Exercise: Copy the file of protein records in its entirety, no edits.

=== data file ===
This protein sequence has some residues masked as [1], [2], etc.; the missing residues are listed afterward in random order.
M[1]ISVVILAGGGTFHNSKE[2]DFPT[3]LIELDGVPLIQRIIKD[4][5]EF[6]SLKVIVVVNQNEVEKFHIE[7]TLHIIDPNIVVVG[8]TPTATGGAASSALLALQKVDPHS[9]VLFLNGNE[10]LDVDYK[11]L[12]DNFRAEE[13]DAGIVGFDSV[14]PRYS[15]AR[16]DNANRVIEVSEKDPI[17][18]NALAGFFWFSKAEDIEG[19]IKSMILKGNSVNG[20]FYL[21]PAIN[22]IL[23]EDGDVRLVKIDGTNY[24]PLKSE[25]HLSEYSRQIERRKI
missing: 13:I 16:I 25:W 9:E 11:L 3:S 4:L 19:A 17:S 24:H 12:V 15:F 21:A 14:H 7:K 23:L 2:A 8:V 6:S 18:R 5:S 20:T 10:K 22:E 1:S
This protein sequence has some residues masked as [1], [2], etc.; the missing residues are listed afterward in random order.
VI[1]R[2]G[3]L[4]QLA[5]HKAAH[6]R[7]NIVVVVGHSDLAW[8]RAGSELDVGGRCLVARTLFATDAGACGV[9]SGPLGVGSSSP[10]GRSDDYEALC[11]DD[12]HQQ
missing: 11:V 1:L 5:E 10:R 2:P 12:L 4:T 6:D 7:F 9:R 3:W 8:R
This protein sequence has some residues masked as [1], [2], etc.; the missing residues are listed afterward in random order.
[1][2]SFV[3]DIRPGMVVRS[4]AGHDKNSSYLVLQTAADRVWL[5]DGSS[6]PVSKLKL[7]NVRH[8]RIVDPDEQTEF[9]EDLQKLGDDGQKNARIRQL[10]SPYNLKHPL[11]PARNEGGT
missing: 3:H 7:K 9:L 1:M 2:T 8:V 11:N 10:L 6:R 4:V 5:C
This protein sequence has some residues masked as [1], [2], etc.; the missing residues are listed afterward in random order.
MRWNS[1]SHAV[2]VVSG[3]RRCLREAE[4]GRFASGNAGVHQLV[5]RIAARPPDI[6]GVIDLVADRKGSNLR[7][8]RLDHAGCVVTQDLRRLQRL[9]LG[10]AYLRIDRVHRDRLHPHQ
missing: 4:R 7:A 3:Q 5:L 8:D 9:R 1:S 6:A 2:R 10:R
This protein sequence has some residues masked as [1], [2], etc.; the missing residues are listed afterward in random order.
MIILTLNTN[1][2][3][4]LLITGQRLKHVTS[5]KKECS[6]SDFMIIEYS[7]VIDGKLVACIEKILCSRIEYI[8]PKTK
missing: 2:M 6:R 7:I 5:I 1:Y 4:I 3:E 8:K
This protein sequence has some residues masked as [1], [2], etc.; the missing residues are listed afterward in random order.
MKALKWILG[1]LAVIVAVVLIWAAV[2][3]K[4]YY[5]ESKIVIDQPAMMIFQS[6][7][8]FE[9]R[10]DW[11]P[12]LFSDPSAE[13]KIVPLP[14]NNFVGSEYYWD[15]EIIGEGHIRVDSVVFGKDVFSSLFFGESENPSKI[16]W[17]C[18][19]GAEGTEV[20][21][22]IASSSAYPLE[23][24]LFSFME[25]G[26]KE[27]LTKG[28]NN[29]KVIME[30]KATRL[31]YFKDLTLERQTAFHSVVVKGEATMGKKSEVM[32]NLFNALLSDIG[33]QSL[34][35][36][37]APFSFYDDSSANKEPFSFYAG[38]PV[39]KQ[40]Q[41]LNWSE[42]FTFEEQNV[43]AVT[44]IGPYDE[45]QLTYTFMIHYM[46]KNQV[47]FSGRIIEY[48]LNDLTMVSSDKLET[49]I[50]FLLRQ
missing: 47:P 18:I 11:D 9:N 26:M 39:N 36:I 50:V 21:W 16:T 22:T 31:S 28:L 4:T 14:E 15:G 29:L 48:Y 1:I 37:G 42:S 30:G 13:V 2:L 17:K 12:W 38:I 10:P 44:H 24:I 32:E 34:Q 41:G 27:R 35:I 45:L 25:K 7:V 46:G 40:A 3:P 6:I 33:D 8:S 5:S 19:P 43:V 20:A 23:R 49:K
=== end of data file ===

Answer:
This protein sequence has some residues masked as [1], [2], etc.; the missing residues are listed afterward in random order.
M[1]ISVVILAGGGTFHNSKE[2]DFPT[3]LIELDGVPLIQRIIKD[4][5]EF[6]SLKVIVVVNQNEVEKFHIE[7]TLHIIDPNIVVVG[8]TPTATGGAASSALLALQKVDPHS[9]VLFLNGNE[10]LDVDYK[11]L[12]DNFRAEE[13]DAGIVGFDSV[14]PRYS[15]AR[16]DNANRVIEVSEKDPI[17][18]NALAGFFWFSKAEDIEG[19]IKSMILKGNSVNG[20]FYL[21]PAIN[22]IL[23]EDGDVRLVKIDGTNY[24]PLKSE[25]HLSEYSRQIERRKI
missing: 13:I 16:I 25:W 9:E 11:L 3:S 4:L 19:A 17:S 24:H 12:V 15:F 21:A 14:H 7:K 23:L 2:A 8:V 6:S 18:R 5:S 20:T 10:K 22:E 1:S
This protein sequence has some residues masked as [1], [2], etc.; the missing residues are listed afterward in random order.
VI[1]R[2]G[3]L[4]QLA[5]HKAAH[6]R[7]NIVVVVGHSDLAW[8]RAGSELDVGGRCLVARTLFATDAGACGV[9]SGPLGVGSSSP[10]GRSDDYEALC[11]DD[12]HQQ
missing: 11:V 1:L 5:E 10:R 2:P 12:L 4:T 6:D 7:F 9:R 3:W 8:R
This protein sequence has some residues masked as [1], [2], etc.; the missing residues are listed afterward in random order.
[1][2]SFV[3]DIRPGMVVRS[4]AGHDKNSSYLVLQTAADRVWL[5]DGSS[6]PVSKLKL[7]NVRH[8]RIVDPDEQTEF[9]EDLQKLGDDGQKNARIRQL[10]SPYNLKHPL[11]PARNEGGT
missing: 3:H 7:K 9:L 1:M 2:T 8:V 11:N 10:L 6:R 4:V 5:C
This protein sequence has some residues masked as [1], [2], etc.; the missing residues are listed afterward in random order.
MRWNS[1]SHAV[2]VVSG[3]RRCLREAE[4]GRFASGNAGVHQLV[5]RIAARPPDI[6]GVIDLVADRKGSNLR[7][8]RLDHAGCVVTQDLRRLQRL[9]LG[10]AYLRIDRVHRDRLHPHQ
missing: 4:R 7:A 3:Q 5:L 8:D 9:R 1:S 6:A 2:R 10:R
This protein sequence has some residues masked as [1], [2], etc.; the missing residues are listed afterward in random order.
MIILTLNTN[1][2][3][4]LLITGQRLKHVTS[5]KKECS[6]SDFMIIEYS[7]VIDGKLVACIEKILCSRIEYI[8]PKTK
missing: 2:M 6:R 7:I 5:I 1:Y 4:I 3:E 8:K
This protein sequence has some residues masked as [1], [2], etc.; the missing residues are listed afterward in random order.
MKALKWILG[1]LAVIVAVVLIWAAV[2][3]K[4]YY[5]ESKIVIDQPAMMIFQS[6][7][8]FE[9]R[10]DW[11]P[12]LFSDPSAE[13]KIVPLP[14]NNFVGSEYYWD[15]EIIGEGHIRVDSVVFGKDVFSSLFFGESENPSKI[16]W[17]C[18][19]GAEGTEV[20][21][22]IASSSAYPLE[23][24]LFSFME[25]G[26]KE[27]LTKG[28]NN[29]KVIME[30]KATRL[31]YFKDLTLERQTAFHSVVVKGEATMGKKSEVM[32]NLFNALLSDIG[33]QSL[34][35][36][37]APFSFYDDSSANKEPFSFYAG[38]PV[39]KQ[40]Q[41]LNWSE[42]FTFEEQNV[43]AVT[44]IGPYDE[45]QLTYTFMIHYM[46]KNQV[47]FSGRIIEY[48]LNDLTMVSSDKLET[49]I[50]FLLRQ
missing: 47:P 18:I 11:D 9:N 26:M 39:N 36:I 50:V 21:W 16:T 22:T 31:S 28:L 4:T 14:E 15:G 29:L 48:Y 1:I 37:G 42:S 30:G 13:V 2:L 17:K 12:W 38:I 10:P 44:H 24:I 32:E 34:Q 41:G 27:R 35:I 45:L 25:K 7:V 46:G 40:A 3:P 6:I 33:D 8:S 5:S 19:P 43:V 20:A 23:R 49:K